That individual indicated that there is a certain irony in the EU providing the freedom to work and live in its different member states, yet Ireland will not grant the means to vote for those of us who may be out of the country on polling day. Can we have a debate on the need to change that position soon?

On a final point, I compliment and wish well my colleague, Senator Bacik. In moving to the Labour Party she has clearly wrestled with her conscience.

That is not relevant to the Order of Business.

I am not sure if she has won or lost that wrestling match.

The leaders of the groups have spoken on that matter.

Neither Senator O'Toole nor myself——

The Senator is not the leader of his group.

——is sure whether there will be a by-election on the Trinity panel but we would like to wish her well in any case. I can assure her that physically at least I will be behind her all the way from now on.

Senator Mullen, please desist. I call Senator Walsh.

Senator Bacik should watch her back.

I call Senator Walsh to proceed without interruption.

I join Senator Mullen in extending sympathy to Kathy Sinnott and the wider Sinnott family on their tragic loss. The Sinnott family are from Wexford. It is a terrible tragedy to lose a son, especially in the circumstances.

I support the calls by Senator Fitzgerald and others for a debate on the report of the Comptroller and Auditor General. He gets a lot of credit for some of the reports his office publishes, but we are only touching the tip of the iceberg with regard to moneys that could be saved. Billions could be saved without impacting either on individuals working within the public service or on the services we are charged with delivering purely by being more efficient and cost effective. We should debate that issue. It is a retrograde step if the publication of such important reports are not debated in these Houses. I am aware the committees will debate them and I fully support that. The ESRI report, which is interesting in terms of wage levels in the public service, should also be debated in this House. These are important fundamental issues which go to the core of how we are to extricate ourselves from the fiscal and economic difficulties we are encountering.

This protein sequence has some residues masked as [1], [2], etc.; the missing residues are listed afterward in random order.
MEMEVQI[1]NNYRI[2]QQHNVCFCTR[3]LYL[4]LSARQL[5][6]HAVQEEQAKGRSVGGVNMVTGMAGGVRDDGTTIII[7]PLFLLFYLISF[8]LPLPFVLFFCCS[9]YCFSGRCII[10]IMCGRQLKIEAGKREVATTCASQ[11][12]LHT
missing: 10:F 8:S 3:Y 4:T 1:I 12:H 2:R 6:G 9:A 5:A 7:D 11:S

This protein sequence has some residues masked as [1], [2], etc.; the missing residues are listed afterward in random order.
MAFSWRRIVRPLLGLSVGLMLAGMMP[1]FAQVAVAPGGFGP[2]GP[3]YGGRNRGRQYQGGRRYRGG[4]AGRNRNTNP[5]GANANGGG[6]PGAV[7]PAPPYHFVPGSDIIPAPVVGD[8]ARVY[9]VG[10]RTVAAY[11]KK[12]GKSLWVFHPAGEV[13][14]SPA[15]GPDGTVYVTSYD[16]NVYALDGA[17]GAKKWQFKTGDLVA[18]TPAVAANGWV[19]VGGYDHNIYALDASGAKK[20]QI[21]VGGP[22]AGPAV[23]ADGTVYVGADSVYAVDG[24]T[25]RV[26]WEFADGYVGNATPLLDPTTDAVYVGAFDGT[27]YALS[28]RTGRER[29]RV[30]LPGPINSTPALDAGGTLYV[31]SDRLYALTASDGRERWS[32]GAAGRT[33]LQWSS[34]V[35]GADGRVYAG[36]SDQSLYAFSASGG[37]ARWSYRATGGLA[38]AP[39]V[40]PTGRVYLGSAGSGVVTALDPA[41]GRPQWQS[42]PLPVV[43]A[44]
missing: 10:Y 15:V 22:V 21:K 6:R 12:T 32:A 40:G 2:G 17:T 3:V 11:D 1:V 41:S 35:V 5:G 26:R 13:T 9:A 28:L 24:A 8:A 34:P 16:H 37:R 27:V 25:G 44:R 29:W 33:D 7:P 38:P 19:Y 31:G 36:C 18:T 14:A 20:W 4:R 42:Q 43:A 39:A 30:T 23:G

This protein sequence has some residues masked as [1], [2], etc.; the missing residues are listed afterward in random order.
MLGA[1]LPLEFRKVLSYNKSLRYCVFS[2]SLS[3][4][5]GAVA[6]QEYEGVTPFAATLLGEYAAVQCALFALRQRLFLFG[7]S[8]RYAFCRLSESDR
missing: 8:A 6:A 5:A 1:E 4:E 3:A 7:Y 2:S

I support Senators who stated that our priority this week and next week should be the Lisbon treaty. Whatever else we do, if we fail in having it passed, all efforts to bring about recovery of our economy will be in vain. I share the concerns expressed by a number of Senators in regard to the spurious and disingenuous arguments being made in this regard by various groups, many of whom purport to represent the fundamental side of the Catholic religion. Their impact and influence on many of those people who share their convictions and concerns is being weakened by the manner in which those spurious arguments, in particular in regard to abortion and other ethical issues, are being propagated. I agree with Senator Glynn's sentiments in this regard. I believe former Senator Des Hanafin's article is exceptionally good. He has great credibility in the area of pro-life protection.